Analytics in Banking

Customer acquisition and retention has always been the primary drivers for any business. Given today’s stiff competition in the financial industry, banking product, sales, and marketing divisions are under constant pressure to analyze large volumes of data generating from internal sources (like customer account transactions, credit scores, and their assets and liabilities ratio) and from external factors (like interest rates, macro-economic variables, and customer preferences) to deliver the right products and services at the right time to existing clients as well as high value prospects.

 

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On the operational front, large volumes of transactions are processed and recorded, in multiple systems, almost every second across multiple business lines, including a variety of non-traditional or digital touch-points that have emergedATMs, Internet, IVR systems, social media, and mobile banking, among others.

Very often, challenges arise when there are requirements to generate reports for regulatory bodies, management, clients, and internal teams on demand from these structured and unstructured sources.

The obvious risks associated with the lack of necessary infrastructure lead to reporting inconsistencies, manual workarounds, redundant data cleansing leading to increased costs, and non-compliance that further plays a role in damaging company reputation.

 

Time to move to Analytics

The explosion in the volume, velocity, and variety of data is forcing banks to leverage advanced analytics to make sense of data that can help make near real-time decisions to stay competitive.

With today’s customers being tech-savvy, it has become more than essential for businesses to be able to better position themselves over their competitors and deliver a more engaging and ultimately, a profitable customer experience.

Banks today offer a variety of products and services (retail banking, corporate banking, cards, lending, asset management, and wealth management) but are poorly integrated internally from an organization and systems perspective.

For example, the view of a customer from the CRM system would not typically incorporate a risk profile, performance history, or regulatory data associated with the Know Your Customer (KYC) requirementsyielding an incomplete and possibly an inaccurate view of a customer.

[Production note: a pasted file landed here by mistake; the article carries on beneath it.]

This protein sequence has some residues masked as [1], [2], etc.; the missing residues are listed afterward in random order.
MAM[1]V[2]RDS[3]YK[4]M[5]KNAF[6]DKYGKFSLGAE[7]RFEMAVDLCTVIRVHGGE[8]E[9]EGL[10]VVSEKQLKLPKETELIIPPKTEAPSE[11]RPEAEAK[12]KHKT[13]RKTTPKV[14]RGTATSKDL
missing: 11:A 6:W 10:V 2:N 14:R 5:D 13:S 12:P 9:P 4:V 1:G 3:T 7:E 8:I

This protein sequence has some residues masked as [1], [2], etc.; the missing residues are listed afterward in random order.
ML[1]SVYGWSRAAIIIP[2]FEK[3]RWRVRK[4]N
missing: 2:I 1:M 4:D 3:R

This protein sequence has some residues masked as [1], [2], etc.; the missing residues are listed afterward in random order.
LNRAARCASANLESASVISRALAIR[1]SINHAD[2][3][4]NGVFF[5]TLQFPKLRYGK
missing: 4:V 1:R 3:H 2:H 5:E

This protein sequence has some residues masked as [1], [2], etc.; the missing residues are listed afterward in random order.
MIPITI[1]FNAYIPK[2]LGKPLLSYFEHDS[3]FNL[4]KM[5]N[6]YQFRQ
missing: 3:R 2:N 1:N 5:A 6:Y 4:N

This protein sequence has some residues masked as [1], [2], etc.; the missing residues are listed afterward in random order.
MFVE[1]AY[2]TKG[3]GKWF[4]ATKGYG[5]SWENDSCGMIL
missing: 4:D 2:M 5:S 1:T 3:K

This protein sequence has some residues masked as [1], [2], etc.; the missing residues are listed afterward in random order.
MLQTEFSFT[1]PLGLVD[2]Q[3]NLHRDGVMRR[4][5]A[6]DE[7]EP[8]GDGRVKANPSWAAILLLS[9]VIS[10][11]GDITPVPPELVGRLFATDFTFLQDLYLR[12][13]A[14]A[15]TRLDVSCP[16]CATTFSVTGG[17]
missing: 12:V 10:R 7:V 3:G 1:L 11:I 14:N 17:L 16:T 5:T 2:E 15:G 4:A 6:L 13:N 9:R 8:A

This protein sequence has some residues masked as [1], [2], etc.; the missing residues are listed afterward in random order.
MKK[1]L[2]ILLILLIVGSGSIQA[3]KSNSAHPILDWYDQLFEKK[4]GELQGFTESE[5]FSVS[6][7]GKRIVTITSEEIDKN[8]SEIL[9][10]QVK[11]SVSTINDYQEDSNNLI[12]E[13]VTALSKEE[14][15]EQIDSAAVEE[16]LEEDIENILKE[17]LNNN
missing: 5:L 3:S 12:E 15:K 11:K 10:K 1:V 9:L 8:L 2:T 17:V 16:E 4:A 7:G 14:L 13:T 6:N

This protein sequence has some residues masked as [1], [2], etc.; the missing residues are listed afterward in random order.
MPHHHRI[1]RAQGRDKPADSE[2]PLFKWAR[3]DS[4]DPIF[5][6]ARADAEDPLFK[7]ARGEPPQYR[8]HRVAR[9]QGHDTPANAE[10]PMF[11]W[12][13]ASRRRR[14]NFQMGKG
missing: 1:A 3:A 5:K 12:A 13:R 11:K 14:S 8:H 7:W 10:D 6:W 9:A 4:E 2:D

Core banking functions like KYC procedures and anti-money laundering controls are highly sensitive areas where data accuracy and reliability cannot be compromised. Regulators are increasingly scrutinizing the systems and processes through which banks manage their functions.

By unifying fragmented and siloed systems, bank employees can be more efficient and empowered to not only work faster, but also be capable of delivering high quality data required by banking regulators.

 

The Power of Analytics

Advanced analytics (integrated multi-channel data) allows financial institutions to get a 360-degree view of its customers, including all of the products previously purchased by that customer, the customer’s current lifecycle status (e.g. high-income empty nester), as well as an analytical evaluation of keyword sentiments shared by the customer during an interaction. All of these help bankers design offers best suited for customers’ financial needs.

Having robust BI and Advanced Analytics tools is inevitable for banks to stay compliant and profitable, plus satisfy their clients and shareholders.

The ROI for implementing BI and Advanced Analytics go far beyond meeting stringent regulatory requirements and utilizing potential sources of input for designing features of new and existing products. It is simply a way of doing business right, today.

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